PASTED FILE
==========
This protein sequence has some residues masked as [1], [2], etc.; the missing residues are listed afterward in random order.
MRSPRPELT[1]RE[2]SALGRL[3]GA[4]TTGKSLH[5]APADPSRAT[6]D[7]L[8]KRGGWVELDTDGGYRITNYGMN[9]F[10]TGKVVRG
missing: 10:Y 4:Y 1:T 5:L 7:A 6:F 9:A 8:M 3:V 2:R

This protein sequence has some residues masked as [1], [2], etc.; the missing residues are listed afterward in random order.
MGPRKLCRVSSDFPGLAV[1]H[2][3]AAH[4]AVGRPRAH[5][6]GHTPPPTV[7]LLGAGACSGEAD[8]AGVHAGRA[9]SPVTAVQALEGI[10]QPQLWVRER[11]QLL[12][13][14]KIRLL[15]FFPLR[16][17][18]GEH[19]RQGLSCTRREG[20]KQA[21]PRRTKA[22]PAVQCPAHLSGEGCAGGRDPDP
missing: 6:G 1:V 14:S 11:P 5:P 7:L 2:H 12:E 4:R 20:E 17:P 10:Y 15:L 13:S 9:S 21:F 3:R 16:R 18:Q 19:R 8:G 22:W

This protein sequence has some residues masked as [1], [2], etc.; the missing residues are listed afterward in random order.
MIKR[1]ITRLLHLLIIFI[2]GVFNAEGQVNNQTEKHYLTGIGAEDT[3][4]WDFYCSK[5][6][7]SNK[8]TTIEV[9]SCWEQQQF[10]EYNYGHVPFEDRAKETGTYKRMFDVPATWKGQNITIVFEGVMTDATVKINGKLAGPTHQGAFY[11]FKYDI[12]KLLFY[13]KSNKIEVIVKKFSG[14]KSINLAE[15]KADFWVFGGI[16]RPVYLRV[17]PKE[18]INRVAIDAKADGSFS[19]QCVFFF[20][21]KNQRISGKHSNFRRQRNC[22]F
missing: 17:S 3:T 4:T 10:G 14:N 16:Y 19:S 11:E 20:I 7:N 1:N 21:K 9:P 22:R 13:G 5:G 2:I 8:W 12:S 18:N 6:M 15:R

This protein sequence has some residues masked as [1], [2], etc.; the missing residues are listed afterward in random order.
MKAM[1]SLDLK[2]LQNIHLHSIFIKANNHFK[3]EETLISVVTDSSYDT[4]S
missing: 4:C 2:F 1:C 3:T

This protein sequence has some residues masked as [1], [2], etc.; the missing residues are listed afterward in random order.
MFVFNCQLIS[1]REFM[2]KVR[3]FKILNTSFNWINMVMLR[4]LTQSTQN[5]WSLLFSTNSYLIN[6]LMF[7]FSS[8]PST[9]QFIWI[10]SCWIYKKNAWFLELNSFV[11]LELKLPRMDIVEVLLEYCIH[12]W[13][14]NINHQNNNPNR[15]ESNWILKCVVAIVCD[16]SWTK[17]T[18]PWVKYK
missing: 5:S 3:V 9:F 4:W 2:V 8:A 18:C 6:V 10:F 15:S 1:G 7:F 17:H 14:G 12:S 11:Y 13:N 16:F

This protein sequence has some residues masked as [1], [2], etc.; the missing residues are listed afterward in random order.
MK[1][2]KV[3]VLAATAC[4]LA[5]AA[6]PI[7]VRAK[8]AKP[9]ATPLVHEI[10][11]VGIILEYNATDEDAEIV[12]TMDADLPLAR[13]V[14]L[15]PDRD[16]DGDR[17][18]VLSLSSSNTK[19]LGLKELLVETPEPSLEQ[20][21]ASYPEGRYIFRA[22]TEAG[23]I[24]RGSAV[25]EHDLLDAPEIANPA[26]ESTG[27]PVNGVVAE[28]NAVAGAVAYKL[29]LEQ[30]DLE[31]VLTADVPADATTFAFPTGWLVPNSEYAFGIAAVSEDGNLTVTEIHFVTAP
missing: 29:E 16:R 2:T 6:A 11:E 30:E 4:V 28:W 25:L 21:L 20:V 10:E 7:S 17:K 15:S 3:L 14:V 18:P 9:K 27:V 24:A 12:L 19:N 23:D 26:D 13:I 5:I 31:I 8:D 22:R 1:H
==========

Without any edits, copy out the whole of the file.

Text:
This protein sequence has some residues masked as [1], [2], etc.; the missing residues are listed afterward in random order.
MRSPRPELT[1]RE[2]SALGRL[3]GA[4]TTGKSLH[5]APADPSRAT[6]D[7]L[8]KRGGWVELDTDGGYRITNYGMN[9]F[10]TGKVVRG
missing: 10:Y 4:Y 1:T 5:L 7:A 6:F 9:A 8:M 3:V 2:R

This protein sequence has some residues masked as [1], [2], etc.; the missing residues are listed afterward in random order.
MGPRKLCRVSSDFPGLAV[1]H[2][3]AAH[4]AVGRPRAH[5][6]GHTPPPTV[7]LLGAGACSGEAD[8]AGVHAGRA[9]SPVTAVQALEGI[10]QPQLWVRER[11]QLL[12][13][14]KIRLL[15]FFPLR[16][17][18]GEH[19]RQGLSCTRREG[20]KQA[21]PRRTKA[22]PAVQCPAHLSGEGCAGGRDPDP
missing: 6:G 1:V 14:S 11:P 5:P 7:L 2:H 12:E 4:R 20:E 17:P 10:Y 15:L 13:S 9:S 21:F 3:R 16:R 18:Q 19:R 8:G 22:W

This protein sequence has some residues masked as [1], [2], etc.; the missing residues are listed afterward in random order.
MIKR[1]ITRLLHLLIIFI[2]GVFNAEGQVNNQTEKHYLTGIGAEDT[3][4]WDFYCSK[5][6][7]SNK[8]TTIEV[9]SCWEQQQF[10]EYNYGHVPFEDRAKETGTYKRMFDVPATWKGQNITIVFEGVMTDATVKINGKLAGPTHQGAFY[11]FKYDI[12]KLLFY[13]KSNKIEVIVKKFSG[14]KSINLAE[15]KADFWVFGGI[16]RPVYLRV[17]PKE[18]INRVAIDAKADGSFS[19]QCVFFF[20][21]KNQRISGKHSNFRRQRNC[22]F
missing: 17:S 3:T 4:T 10:G 14:N 16:Y 19:S 11:E 20:I 7:N 1:N 21:K 9:P 22:R 13:G 5:G 2:I 8:W 12:S 18:N 6:M 15:R

This protein sequence has some residues masked as [1], [2], etc.; the missing residues are listed afterward in random order.
MKAM[1]SLDLK[2]LQNIHLHSIFIKANNHFK[3]EETLISVVTDSSYDT[4]S
missing: 4:C 2:F 1:C 3:T

This protein sequence has some residues masked as [1], [2], etc.; the missing residues are listed afterward in random order.
MFVFNCQLIS[1]REFM[2]KVR[3]FKILNTSFNWINMVMLR[4]LTQSTQN[5]WSLLFSTNSYLIN[6]LMF[7]FSS[8]PST[9]QFIWI[10]SCWIYKKNAWFLELNSFV[11]LELKLPRMDIVEVLLEYCIH[12]W[13][14]NINHQNNNPNR[15]ESNWILKCVVAIVCD[16]SWTK[17]T[18]PWVKYK
missing: 5:S 3:V 9:F 4:W 2:V 8:A 18:C 6:V 10:F 15:S 1:G 7:F 17:H 14:G 12:S 11:Y 13:N 16:F

This protein sequence has some residues masked as [1], [2], etc.; the missing residues are listed afterward in random order.
MK[1][2]KV[3]VLAATAC[4]LA[5]AA[6]PI[7]VRAK[8]AKP[9]ATPLVHEI[10][11]VGIILEYNATDEDAEIV[12]TMDADLPLAR[13]V[14]L[15]PDRD[16]DGDR[17][18]VLSLSSSNTK[19]LGLKELLVETPEPSLEQ[20][21]ASYPEGRYIFRA[22]TEAG[23]I[24]RGSAV[25]EHDLLDAPEIANPA[26]ESTG[27]PVNGVVAE[28]NAVAGAVAYKL[29]LEQ[30]DLE[31]VLTADVPADATTFAFPTGWLVPNSEYAFGIAAVSEDGNLTVTEIHFVTAP
missing: 29:E 16:R 2:T 6:A 11:E 30:E 4:V 28:W 25:L 21:L 20:V 10:E 7:S 17:K 15:S 3:L 14:V 18:P 9:K 27:V 24:A 12:L 19:N 23:D 26:D 13:I 5:I 31:I 8:D 22:R 1:H